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The animated pinup, p.1
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       The Animated Pinup, p.1

           Lewis Parker
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The Animated Pinup

  Produced by Greg Weeks, Mary Meehan and the OnlineDistributed Proofreading Team at

  The Animated Pinup

  By Lewis Parker

  [Transcriber Note: This etext was produced from Imagination Stories ofScience and Fantasy July 1953. Extensive research did not uncover anyevidence that the U.S. copyright on this publication was renewed.]

  [Sidenote: You're not expected to believe this story since it's the kindof thing that science calls impossible. But anyway, she happened. Who?Why--]

  To make it clear how normal everything was when the evening started out,I'll let you in at the time Willy phoned me. I was in my apartment witha lady from down the hall....

  I had asked her what she liked and she'd purred, "You." I had asked herwith soda or gingerale and she'd said, "Straight," so I'd obliged andpoured myself a triple too and sank into the sofa beside her.

  The phone rang.

  "Oh damn," she said.

  "Your earlobes--" I began.

  "The phone, James."

  "Your shoulders--"

  "James? Don't you think you'd better answer it?"

  So I sighed and handed her the glass and told her not to hold it till Igot back or she'd melt the ice. I crossed the room to the telephone.

  "City morgue," I said.


  "Hullo Willy," I said, recognizing the stammer.

  While he gulped and stuttered a couple more times I threw a kiss to thelady. She failed to throw it back because she was placing a bet withherself that Willy was short for Wilhelmina.

  Willy straightened his tongue out. "Jim, I've got to see you."

  Now Willy was a nervous little guy from faulty thyroid but neurotic in abearable way. He sounded even more upset than he usually did. I didn'tparticularly like him, but he was a topflight illustrator and I likedthe way he drew women, and besides I'd been trying for a year to tag himfor our agency. All the slicker art agencies were after him, that's howgood he was. We'd made the highest bid for him but he still had this bugin his noodle for free-lancing, which showed he had more business sensethan the rest of his ilk but which wasn't doing my position at theagency any good. I'd been joed to bag him.

  Which was why I hesitated and reconsidered the impulse to brush him off.This was the first time he had definitely asked to see me. Sundaymidnight is one hell of a time to suddenly decide to see a doggingagent, but like I said Willy was neurotic. So I just tested the impulse.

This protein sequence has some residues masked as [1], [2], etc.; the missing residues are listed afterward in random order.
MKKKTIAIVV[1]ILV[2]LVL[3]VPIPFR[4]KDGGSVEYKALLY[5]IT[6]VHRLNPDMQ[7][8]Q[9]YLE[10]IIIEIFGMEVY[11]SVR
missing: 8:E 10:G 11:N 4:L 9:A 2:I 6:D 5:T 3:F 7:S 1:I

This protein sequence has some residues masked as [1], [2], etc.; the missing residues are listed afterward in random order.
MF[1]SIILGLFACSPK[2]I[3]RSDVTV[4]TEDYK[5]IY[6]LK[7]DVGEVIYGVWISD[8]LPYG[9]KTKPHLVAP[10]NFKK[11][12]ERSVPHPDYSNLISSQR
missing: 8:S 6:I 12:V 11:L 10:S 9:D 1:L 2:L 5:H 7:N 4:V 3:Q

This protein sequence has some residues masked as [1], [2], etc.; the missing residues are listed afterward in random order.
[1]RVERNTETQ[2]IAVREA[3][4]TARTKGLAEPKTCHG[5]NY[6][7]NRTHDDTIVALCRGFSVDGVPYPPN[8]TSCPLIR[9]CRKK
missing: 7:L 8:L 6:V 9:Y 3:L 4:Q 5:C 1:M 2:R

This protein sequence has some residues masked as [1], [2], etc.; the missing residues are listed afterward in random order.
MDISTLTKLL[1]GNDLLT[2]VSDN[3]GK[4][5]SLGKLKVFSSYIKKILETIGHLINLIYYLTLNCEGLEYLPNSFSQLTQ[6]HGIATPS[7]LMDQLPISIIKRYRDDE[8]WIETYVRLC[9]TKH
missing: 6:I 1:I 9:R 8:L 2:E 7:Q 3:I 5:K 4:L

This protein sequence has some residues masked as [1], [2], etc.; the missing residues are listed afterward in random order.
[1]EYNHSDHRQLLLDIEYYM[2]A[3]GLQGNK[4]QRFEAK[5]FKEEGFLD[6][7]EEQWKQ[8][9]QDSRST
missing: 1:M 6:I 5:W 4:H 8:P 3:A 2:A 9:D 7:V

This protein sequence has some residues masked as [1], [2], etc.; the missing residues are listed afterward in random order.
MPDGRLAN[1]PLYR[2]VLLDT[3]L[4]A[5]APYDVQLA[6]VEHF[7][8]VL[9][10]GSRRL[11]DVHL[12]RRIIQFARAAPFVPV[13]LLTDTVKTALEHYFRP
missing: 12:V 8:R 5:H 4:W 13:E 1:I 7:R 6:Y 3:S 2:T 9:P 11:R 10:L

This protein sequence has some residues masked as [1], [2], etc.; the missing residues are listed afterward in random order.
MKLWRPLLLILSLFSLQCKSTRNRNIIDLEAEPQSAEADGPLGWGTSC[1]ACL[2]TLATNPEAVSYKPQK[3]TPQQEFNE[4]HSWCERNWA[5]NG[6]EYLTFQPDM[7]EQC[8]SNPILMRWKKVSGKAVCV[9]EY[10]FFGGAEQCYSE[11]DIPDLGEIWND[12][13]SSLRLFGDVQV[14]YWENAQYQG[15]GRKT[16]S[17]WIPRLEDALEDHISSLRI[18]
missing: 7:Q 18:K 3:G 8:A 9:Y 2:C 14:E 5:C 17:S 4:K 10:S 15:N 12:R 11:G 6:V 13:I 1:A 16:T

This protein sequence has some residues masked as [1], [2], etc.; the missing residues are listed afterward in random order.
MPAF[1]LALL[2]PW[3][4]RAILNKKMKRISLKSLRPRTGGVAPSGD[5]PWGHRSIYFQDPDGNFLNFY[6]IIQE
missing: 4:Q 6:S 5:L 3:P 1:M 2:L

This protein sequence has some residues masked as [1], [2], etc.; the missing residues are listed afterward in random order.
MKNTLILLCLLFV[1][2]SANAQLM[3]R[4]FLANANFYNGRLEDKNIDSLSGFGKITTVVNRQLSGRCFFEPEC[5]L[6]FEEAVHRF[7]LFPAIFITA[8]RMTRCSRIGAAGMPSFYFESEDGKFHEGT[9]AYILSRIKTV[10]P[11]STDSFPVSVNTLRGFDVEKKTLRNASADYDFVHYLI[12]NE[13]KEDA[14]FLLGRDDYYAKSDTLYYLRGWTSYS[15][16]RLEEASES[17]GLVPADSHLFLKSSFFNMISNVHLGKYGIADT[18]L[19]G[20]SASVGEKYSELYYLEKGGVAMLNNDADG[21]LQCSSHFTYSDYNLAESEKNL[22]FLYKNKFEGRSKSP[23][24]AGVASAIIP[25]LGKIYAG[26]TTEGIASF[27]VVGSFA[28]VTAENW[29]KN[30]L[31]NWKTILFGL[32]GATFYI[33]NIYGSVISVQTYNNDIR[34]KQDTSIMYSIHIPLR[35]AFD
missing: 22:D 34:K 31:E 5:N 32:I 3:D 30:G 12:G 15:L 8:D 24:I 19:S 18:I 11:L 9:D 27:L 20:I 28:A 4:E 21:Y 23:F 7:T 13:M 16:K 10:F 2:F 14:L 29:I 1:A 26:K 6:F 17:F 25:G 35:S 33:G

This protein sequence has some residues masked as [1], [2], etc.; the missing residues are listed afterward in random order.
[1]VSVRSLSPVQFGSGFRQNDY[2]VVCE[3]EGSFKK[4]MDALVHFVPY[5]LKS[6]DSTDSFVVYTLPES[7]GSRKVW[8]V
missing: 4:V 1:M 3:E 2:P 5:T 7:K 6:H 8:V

"Well, Willy," I said, "I'm pretty busy at the moment looking after theinterests of the agency artists. They always come first, you know. Couldit wait--"

  "Jim, I've got to see you. It's--It's driving me nuts trying to figureout what to do."

  "Tax trouble? Or maybe one of your models?"

  "No, nothing like that. Listen. Will you come over tonight?"

  I let my instincts juggle the stress between pleasure and business. Bothwere practical, well-balanced personal interests. The thunderous nightwas young and the lady had nice earlobes and my apartment had thatfeeling about it. On the other hand the little fair-haired artist was ina jam and if I played fairy godmom bigger and better apartments andearlobes were in the offing from the agency.

  So I made the mistake of my life.

  I said, "I'll be there in half an hour," and hung up.

  "_Jim_-mee," the lady said. She was pouting, so I pinched her earlobeand patted her shoulders and bemoaned the tyranny of the business worldand helped her into her coat. She went back to her own apartment. Itidied up the place, stacked the etchings in their corner, and took acab outside.

  * * * * *

  I tossed that part of it in to make it clear that on the face and theunderneath of it I could be readily classed as a normal, practical sortof a guy.

  I am. I shun unnatural, illogical things, like mysteries, or falsies, orcounterfeit bills. Or fourth dimensions. I like an item right on thetable where I can eye it and touch it and say, "That's a spade," or,"That's a buck." If there's water on Mars I'll believe it when I drinkit, but until then I'll say, "So what's with Mars? It's one hell of along way off."